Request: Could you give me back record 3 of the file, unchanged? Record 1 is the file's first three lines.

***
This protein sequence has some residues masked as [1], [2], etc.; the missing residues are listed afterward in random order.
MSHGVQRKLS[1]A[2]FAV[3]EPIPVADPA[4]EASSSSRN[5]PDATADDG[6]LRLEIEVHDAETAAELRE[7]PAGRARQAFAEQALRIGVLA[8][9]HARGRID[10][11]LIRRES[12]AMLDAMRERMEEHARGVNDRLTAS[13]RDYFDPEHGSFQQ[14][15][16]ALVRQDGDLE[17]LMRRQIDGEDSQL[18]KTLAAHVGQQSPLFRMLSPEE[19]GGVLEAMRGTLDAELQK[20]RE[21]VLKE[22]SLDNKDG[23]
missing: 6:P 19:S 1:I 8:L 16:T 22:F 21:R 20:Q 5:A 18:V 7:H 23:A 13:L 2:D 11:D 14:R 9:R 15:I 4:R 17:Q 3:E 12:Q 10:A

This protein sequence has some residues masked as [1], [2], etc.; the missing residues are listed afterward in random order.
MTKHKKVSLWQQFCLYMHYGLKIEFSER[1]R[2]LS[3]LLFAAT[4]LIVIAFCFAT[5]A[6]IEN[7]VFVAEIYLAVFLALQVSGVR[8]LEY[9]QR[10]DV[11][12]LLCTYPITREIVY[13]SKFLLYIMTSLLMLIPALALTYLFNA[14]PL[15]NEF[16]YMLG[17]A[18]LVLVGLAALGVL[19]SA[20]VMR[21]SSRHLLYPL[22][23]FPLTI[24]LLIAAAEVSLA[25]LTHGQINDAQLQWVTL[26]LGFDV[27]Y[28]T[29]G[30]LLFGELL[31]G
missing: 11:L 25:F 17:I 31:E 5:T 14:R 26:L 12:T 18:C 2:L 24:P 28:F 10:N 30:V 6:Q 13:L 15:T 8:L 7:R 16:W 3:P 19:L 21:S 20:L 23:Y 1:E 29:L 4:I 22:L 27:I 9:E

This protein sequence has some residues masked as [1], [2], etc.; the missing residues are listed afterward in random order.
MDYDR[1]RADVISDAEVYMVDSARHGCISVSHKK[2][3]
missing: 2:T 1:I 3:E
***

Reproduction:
This protein sequence has some residues masked as [1], [2], etc.; the missing residues are listed afterward in random order.
MDYDR[1]RADVISDAEVYMVDSARHGCISVSHKK[2][3]
missing: 2:T 1:I 3:E